Axle over springs

Discussion in 'Boat Yard Basics' started by Brett, Dec 11, 2008.

  1. Brett

    Brett > PRO STAFF <

    I'm looking to lower my trailer to ease the launching
    of The Slipper at the unimproved ramps. I've read
    about moving the axle from under the springs to over.
    Anyone with previous experience in doing this,
    with any recommendations in the procedure so
    as to avoid problems?
  2. cal1320

    cal1320 Well-Known Member

    First look at the axle to see if it has any camber built into it. (Lay a straightedge on top to see if it is humped up in the center). If not, its a simple matter of flipping it over and placing on top of the springs. Bolt it up and your good to go. Amount of drop will be the axle diameter and thickness of the spring pack.:)

  3. Brett

    Brett > PRO STAFF <

    And if it has camber, mark the axle as it exists,
    this side up and reinstall in the same orientation
    over the springs. 3 inches drop at the midpoint
    of the trailer will produce 6 inches drop at the rear.

    Thanks, Brett
  4. HaMm3r

    HaMm3r Well-Known Member

    When I rebuilt mine, I moved the axle on top of the springs. It seemed to fit nicely and worked fine. :cool:
  5. Un-shore

    Un-shore Well-Known Member

    The only thing you might have a problem with is that there may be a rivit through the middle of the springs that the axle has a reinforced hole that the head of the rivit goes into. If you don't flip the axle there won't be a hole for the top of the rivit to go into.
  6. Brett

    Brett > PRO STAFF <

    Good catch, I would have to either drill a hole
    in the axle, or fabricate a spacer plate with a hole,
    so the rivet would align the axle to it's location.
    Good thing I've plenty of clearance from the springs
    to the frame, and the tires to the fenders.
    Thanks, Brett
  7. brew1891

    brew1891 Well-Known Member

    When I had my gheenoe I did a spring flip (with a little help)

    I got new springs because the standard springs were way too heavy for the light gheenoe. Luckily the replacement springs had a middle bolt instead of a rivet.

    All we had to do was flip the axle, remove the center bolt from the spring pack (which was clamped together) and then reinstall the bolt the other direction so it fit into the hole in the axle.

    Another tip: be prepared to address fender clearance issues...i thought i had room and didnt. looks can be deceiving.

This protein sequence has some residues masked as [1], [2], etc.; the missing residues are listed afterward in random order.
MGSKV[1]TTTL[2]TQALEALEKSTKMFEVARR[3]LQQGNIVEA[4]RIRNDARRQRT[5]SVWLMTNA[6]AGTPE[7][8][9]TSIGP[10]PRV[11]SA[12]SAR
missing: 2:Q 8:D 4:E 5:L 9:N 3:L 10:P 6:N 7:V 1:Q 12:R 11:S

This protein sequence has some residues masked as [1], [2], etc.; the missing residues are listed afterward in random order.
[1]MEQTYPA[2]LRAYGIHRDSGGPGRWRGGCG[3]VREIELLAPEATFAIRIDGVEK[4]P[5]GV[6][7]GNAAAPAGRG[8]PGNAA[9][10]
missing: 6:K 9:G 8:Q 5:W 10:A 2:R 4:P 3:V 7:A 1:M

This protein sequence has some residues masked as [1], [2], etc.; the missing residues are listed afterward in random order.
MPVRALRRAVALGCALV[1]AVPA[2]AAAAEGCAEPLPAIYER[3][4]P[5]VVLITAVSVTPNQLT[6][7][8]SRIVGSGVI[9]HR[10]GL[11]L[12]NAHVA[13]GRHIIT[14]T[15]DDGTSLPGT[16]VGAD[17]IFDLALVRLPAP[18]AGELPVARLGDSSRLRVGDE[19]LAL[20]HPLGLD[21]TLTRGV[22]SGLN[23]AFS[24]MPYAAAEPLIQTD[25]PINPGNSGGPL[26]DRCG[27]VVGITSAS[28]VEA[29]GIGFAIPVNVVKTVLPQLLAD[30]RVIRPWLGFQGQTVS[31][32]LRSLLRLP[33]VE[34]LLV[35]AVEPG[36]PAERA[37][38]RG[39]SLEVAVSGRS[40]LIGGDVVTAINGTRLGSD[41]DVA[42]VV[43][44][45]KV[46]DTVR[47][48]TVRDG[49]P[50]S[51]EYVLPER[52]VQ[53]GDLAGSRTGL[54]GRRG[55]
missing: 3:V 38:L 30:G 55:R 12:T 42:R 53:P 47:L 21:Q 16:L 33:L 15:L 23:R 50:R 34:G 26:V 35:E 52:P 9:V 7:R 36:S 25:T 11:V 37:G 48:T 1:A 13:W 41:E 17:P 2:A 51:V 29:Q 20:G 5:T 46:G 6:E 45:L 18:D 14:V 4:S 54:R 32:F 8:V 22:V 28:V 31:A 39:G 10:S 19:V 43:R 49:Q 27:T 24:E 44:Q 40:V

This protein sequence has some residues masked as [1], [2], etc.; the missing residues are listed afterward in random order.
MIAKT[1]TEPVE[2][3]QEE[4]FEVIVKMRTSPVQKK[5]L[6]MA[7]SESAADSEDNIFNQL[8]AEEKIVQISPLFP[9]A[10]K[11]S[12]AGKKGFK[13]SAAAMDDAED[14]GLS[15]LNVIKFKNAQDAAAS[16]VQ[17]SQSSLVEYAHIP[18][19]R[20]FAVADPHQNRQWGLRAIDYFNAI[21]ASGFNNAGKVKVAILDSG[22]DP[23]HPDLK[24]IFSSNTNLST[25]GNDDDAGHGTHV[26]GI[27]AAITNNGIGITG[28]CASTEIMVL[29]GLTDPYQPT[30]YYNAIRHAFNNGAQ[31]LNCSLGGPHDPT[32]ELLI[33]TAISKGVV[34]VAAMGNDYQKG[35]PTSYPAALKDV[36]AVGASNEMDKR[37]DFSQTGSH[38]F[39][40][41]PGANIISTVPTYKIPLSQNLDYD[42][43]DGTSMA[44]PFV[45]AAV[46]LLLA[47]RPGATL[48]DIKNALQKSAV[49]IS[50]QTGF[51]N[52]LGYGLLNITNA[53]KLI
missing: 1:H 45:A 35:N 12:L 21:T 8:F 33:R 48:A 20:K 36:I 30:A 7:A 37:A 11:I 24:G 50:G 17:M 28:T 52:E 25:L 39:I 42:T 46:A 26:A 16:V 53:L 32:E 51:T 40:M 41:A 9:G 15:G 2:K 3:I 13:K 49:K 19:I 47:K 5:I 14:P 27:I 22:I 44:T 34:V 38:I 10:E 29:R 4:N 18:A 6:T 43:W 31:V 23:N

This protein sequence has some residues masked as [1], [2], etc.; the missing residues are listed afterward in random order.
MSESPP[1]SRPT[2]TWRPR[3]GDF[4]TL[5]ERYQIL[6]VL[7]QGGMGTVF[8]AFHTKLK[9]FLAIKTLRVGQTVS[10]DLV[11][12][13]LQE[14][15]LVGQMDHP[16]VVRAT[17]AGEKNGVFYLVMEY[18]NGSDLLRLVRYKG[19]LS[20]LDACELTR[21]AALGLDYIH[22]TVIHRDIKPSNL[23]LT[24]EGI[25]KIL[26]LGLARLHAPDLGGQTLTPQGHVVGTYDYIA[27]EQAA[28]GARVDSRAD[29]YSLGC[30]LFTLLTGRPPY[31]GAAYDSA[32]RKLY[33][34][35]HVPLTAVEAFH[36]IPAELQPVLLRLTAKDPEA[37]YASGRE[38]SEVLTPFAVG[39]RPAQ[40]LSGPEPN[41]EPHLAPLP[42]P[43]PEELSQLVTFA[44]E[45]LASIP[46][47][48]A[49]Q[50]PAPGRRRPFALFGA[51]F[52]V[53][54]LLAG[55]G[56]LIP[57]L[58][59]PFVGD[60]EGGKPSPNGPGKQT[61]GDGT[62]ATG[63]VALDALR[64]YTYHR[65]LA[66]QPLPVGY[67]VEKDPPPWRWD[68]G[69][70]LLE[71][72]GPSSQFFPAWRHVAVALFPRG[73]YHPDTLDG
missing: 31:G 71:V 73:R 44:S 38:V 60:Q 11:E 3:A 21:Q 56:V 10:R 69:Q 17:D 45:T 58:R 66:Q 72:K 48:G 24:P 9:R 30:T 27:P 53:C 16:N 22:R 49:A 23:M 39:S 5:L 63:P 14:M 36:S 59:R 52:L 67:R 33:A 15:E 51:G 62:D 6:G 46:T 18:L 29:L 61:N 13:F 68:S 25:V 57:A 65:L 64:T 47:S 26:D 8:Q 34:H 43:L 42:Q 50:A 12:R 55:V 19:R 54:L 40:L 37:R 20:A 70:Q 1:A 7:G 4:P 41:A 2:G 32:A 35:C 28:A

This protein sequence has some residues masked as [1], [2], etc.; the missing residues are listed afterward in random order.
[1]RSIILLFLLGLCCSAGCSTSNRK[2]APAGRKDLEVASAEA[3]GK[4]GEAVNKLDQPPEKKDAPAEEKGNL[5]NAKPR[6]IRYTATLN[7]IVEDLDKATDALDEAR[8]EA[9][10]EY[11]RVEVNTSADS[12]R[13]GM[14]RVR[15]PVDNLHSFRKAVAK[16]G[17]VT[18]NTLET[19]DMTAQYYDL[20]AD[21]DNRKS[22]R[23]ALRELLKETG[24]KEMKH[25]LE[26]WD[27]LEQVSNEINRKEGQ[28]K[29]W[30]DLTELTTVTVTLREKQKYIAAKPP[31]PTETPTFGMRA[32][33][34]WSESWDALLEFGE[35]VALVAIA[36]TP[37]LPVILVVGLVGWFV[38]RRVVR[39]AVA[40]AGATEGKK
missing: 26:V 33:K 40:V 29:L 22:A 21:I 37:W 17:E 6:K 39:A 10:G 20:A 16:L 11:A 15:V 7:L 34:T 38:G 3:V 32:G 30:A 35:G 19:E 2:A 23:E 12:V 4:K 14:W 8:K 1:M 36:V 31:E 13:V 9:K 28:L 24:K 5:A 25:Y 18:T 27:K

fyi I got the springs from Ace hardware in Titusville.
  8. Brett

    Brett > PRO STAFF <

    Fender clearance is no problem,
    12" rims on a trailer designed for 16" rims.
    Thanks for the heads up and the bolt flip though.
  9. Un-shore

    Un-shore Well-Known Member

    Def. go with the spacer plate so you don't weaken the axle.
  10. Brett

    Brett > PRO STAFF <

    Yep, looked at the fasteners on the axle and springs,
    spacer plate with alignment hole is the best solution.
    Local marine parts dealer even has galvanized plates
    already machined to do the swap. One over the axle,
    One over the spring. Apparently it's a regular request
    from his clients. His recommendation is to twist the plates
    and bolts so the bolt sides are in contact with the axle,
    not the springs. Avoids rubbing of springs on the bolts
    due to spring movement. Thanks to all of you for the advice.
  11. iMacattack

    iMacattack busy, too busy

    Got b4 and after pix?
  12. Brett

    Brett > PRO STAFF <

    For those interested, this is the plate assembly
    recommended for flipping an axle:

    View from top:


    View from the bottom:


    The plate centers on the rivet or bolt through the springs.
    2 u-bolts to attach the axle, stronger, safer.
    Round axle uses round u-bolts,
    Square axle uses squared u-bolts.

    As usual, I was overthinking the problem. Making the solution
    way more complicated than need be. If you want to drop the
    rear of the trailer, the simple solution is to raise the front. duh...
    And that is just way too easy. Flip the hitch in the receiver,
    so the weld angle is upwards. Then move the ball to the top.
    The front of the trailer goes up, the rear drops down.
    The slope angle front to rear changes as much as if
    I moved the axle from under spring to over spring.
    Which I didn't.


    Yes, I know I have a rusty ball,
    hasn't had much use for a year...

  13. paint it black

    paint it black Paddling away...

    I had just redone the springs and axle on my trailer right before I took my boat apart. It sitting way higher now with the new springs. So I think I'm going to do this to it. The irony is that on my truck, the axle is on top, and I need to flip it under. It's not so easy on the truck though. I have to weld on some spring perches.
  14. LoneRanger

    LoneRanger Temporarily Boatless

    most of our "small boats" weigh less than 1K pounds- I have taken a leaf out of both of my spring packs on the last 2 trailers I have had when I did the axle flip. makes the boat ride MUCH MUCH smoother.

    I can watch my trailer going over overpasses on the interstate running 80mph and the boat hull never moves- before the removing of the leaf the whole boat would JUMP in the air hitting any small bump!

    L.R. :cool: